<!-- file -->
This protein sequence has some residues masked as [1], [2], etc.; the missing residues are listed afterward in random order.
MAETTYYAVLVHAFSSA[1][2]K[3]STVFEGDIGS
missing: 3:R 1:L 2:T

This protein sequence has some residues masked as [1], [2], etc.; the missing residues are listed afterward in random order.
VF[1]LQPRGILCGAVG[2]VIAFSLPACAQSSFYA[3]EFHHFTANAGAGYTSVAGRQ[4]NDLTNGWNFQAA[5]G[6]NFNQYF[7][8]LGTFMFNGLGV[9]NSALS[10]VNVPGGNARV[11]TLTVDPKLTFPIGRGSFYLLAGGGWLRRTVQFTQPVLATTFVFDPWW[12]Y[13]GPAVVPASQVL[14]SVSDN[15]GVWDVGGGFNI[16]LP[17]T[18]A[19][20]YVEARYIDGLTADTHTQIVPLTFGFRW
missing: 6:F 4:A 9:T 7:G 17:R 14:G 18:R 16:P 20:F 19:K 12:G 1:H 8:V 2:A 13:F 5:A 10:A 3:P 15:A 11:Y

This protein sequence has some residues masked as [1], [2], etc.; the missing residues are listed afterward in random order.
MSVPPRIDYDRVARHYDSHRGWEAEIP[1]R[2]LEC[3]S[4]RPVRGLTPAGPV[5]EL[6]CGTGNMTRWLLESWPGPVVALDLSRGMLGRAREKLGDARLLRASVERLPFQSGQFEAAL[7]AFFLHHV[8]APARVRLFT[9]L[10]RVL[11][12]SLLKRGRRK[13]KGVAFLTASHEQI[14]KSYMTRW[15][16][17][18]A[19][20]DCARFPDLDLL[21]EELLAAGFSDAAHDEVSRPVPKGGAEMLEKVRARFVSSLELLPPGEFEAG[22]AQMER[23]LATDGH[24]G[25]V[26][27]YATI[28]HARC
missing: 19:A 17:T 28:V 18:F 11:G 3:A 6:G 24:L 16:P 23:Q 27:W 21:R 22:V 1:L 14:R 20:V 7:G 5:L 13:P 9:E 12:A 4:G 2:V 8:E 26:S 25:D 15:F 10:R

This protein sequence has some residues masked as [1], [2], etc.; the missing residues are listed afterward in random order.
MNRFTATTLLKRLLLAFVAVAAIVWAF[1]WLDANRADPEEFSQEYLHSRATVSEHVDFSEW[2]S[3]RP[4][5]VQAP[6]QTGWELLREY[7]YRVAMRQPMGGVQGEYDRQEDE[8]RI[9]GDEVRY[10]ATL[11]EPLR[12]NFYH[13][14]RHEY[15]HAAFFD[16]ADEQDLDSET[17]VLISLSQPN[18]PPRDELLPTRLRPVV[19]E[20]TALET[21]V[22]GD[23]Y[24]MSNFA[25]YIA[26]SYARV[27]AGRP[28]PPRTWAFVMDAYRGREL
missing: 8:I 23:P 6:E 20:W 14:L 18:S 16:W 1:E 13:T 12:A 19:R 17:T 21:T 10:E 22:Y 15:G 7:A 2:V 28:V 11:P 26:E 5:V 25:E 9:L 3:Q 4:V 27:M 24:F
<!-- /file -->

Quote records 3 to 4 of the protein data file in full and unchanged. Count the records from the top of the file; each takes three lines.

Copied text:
This protein sequence has some residues masked as [1], [2], etc.; the missing residues are listed afterward in random order.
MSVPPRIDYDRVARHYDSHRGWEAEIP[1]R[2]LEC[3]S[4]RPVRGLTPAGPV[5]EL[6]CGTGNMTRWLLESWPGPVVALDLSRGMLGRAREKLGDARLLRASVERLPFQSGQFEAAL[7]AFFLHHV[8]APARVRLFT[9]L[10]RVL[11][12]SLLKRGRRK[13]KGVAFLTASHEQI[14]KSYMTRW[15][16][17][18]A[19][20]DCARFPDLDLL[21]EELLAAGFSDAAHDEVSRPVPKGGAEMLEKVRARFVSSLELLPPGEFEAG[22]AQMER[23]LATDGH[24]G[25]V[26][27]YATI[28]HARC
missing: 19:A 17:T 28:V 18:F 11:G 3:A 6:G 24:L 16:P 23:Q 27:W 21:R 22:V 1:L 14:R 20:V 7:G 5:L 13:P 9:E 12:A 4:G 2:V 8:E 26:S 25:D 15:F 10:R

This protein sequence has some residues masked as [1], [2], etc.; the missing residues are listed afterward in random order.
MNRFTATTLLKRLLLAFVAVAAIVWAF[1]WLDANRADPEEFSQEYLHSRATVSEHVDFSEW[2]S[3]RP[4][5]VQAP[6]QTGWELLREY[7]YRVAMRQPMGGVQGEYDRQEDE[8]RI[9]GDEVRY[10]ATL[11]EPLR[12]NFYH[13][14]RHEY[15]HAAFFD[16]ADEQDLDSET[17]VLISLSQPN[18]PPRDELLPTRLRPVV[19]E[20]TALET[21]V[22]GD[23]Y[24]MSNFA[25]YIA[26]SYARV[27]AGRP[28]PPRTWAFVMDAYRGREL
missing: 8:I 23:P 6:E 20:W 14:L 18:S 16:W 1:E 13:T 12:A 19:R 17:T 21:T 10:E 22:Y 15:G 7:A 2:V 28:V 11:P 26:E 5:V 25:E 9:L 3:Q 4:V 27:M 24:F